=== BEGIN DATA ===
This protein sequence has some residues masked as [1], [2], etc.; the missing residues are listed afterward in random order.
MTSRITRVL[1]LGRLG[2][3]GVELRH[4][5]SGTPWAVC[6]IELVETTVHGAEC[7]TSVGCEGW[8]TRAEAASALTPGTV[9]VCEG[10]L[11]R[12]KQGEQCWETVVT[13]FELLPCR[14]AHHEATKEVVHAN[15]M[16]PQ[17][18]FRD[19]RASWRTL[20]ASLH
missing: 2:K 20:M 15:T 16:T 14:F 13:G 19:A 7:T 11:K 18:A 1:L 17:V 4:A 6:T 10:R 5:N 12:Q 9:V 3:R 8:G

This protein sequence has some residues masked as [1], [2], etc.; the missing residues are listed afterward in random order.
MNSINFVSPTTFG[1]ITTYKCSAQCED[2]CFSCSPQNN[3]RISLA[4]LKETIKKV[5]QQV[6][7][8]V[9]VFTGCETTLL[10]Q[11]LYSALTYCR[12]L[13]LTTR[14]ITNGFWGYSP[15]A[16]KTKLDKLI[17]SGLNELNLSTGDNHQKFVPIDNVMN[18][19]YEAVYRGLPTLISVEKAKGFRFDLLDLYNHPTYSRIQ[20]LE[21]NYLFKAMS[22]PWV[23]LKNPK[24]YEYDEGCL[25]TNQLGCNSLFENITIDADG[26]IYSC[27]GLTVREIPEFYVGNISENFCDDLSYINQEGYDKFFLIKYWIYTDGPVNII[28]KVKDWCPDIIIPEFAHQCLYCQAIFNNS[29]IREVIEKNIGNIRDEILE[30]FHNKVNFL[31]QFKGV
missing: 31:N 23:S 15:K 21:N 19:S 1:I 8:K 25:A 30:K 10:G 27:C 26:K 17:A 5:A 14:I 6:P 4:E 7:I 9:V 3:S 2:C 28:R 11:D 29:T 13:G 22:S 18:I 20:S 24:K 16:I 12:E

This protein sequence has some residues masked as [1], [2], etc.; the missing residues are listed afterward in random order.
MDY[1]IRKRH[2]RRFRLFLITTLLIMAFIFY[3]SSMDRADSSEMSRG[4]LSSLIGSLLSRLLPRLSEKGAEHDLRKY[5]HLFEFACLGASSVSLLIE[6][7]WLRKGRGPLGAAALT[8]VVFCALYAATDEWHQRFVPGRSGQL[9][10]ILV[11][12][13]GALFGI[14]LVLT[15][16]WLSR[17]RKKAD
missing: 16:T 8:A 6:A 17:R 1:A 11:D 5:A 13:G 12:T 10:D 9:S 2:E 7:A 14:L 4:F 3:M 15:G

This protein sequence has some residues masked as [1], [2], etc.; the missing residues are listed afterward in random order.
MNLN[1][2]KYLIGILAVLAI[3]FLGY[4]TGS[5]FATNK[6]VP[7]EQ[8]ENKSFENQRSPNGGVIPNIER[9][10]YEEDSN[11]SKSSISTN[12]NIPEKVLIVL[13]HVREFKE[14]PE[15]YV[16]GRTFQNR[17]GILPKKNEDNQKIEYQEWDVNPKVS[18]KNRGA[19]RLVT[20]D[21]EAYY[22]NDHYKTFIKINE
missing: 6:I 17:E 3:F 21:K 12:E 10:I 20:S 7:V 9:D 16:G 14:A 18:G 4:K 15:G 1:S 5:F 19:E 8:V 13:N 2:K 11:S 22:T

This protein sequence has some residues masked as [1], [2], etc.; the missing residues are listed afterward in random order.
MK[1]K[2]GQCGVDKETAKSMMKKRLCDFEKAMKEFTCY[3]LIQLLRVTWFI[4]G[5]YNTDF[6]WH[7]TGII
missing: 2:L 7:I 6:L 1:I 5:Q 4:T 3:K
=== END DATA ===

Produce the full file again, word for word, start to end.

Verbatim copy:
This protein sequence has some residues masked as [1], [2], etc.; the missing residues are listed afterward in random order.
MTSRITRVL[1]LGRLG[2][3]GVELRH[4][5]SGTPWAVC[6]IELVETTVHGAEC[7]TSVGCEGW[8]TRAEAASALTPGTV[9]VCEG[10]L[11]R[12]KQGEQCWETVVT[13]FELLPCR[14]AHHEATKEVVHAN[15]M[16]PQ[17][18]FRD[19]RASWRTL[20]ASLH
missing: 2:K 20:M 15:T 16:T 14:F 13:G 19:A 7:T 11:K 18:A 1:L 17:V 4:A 6:T 10:R 5:N 12:Q 9:V 3:R 8:G

This protein sequence has some residues masked as [1], [2], etc.; the missing residues are listed afterward in random order.
MNSINFVSPTTFG[1]ITTYKCSAQCED[2]CFSCSPQNN[3]RISLA[4]LKETIKKV[5]QQV[6][7][8]V[9]VFTGCETTLL[10]Q[11]LYSALTYCR[12]L[13]LTTR[14]ITNGFWGYSP[15]A[16]KTKLDKLI[17]SGLNELNLSTGDNHQKFVPIDNVMN[18][19]YEAVYRGLPTLISVEKAKGFRFDLLDLYNHPTYSRIQ[20]LE[21]NYLFKAMS[22]PWV[23]LKNPK[24]YEYDEGCL[25]TNQLGCNSLFENITIDADG[26]IYSC[27]GLTVREIPEFYVGNISENFCDDLSYINQEGYDKFFLIKYWIYTDGPVNII[28]KVKDWCPDIIIPEFAHQCLYCQAIFNNS[29]IREVIEKNIGNIRDEILE[30]FHNKVNFL[31]QFKGV
missing: 31:N 23:S 15:K 21:N 19:S 1:I 8:K 25:A 30:K 10:G 27:C 26:K 17:A 5:A 14:I 6:P 4:E 7:I 9:V 3:S 2:C 28:R 11:D 29:T 13:G 22:S 18:I 20:S 24:K 16:I 12:E

This protein sequence has some residues masked as [1], [2], etc.; the missing residues are listed afterward in random order.
MDY[1]IRKRH[2]RRFRLFLITTLLIMAFIFY[3]SSMDRADSSEMSRG[4]LSSLIGSLLSRLLPRLSEKGAEHDLRKY[5]HLFEFACLGASSVSLLIE[6][7]WLRKGRGPLGAAALT[8]VVFCALYAATDEWHQRFVPGRSGQL[9][10]ILV[11][12][13]GALFGI[14]LVLT[15][16]WLSR[17]RKKAD
missing: 16:T 8:A 6:A 17:R 1:A 11:D 5:A 13:G 12:T 10:D 9:S 2:E 7:A 14:L 4:F 3:M 15:G

This protein sequence has some residues masked as [1], [2], etc.; the missing residues are listed afterward in random order.
MNLN[1][2]KYLIGILAVLAI[3]FLGY[4]TGS[5]FATNK[6]VP[7]EQ[8]ENKSFENQRSPNGGVIPNIER[9][10]YEEDSN[11]SKSSISTN[12]NIPEKVLIVL[13]HVREFKE[14]PE[15]YV[16]GRTFQNR[17]GILPKKNEDNQKIEYQEWDVNPKVS[18]KNRGA[19]RLVT[20]D[21]EAYY[22]NDHYKTFIKINE
missing: 6:I 17:E 3:F 21:K 12:E 10:I 20:S 7:V 9:D 16:G 14:A 18:G 4:K 15:G 1:S 5:F 19:E 8:V 13:N 2:K 11:S 22:T

This protein sequence has some residues masked as [1], [2], etc.; the missing residues are listed afterward in random order.
MK[1]K[2]GQCGVDKETAKSMMKKRLCDFEKAMKEFTCY[3]LIQLLRVTWFI[4]G[5]YNTDF[6]WH[7]TGII
missing: 2:L 7:I 6:L 1:I 5:Q 4:T 3:K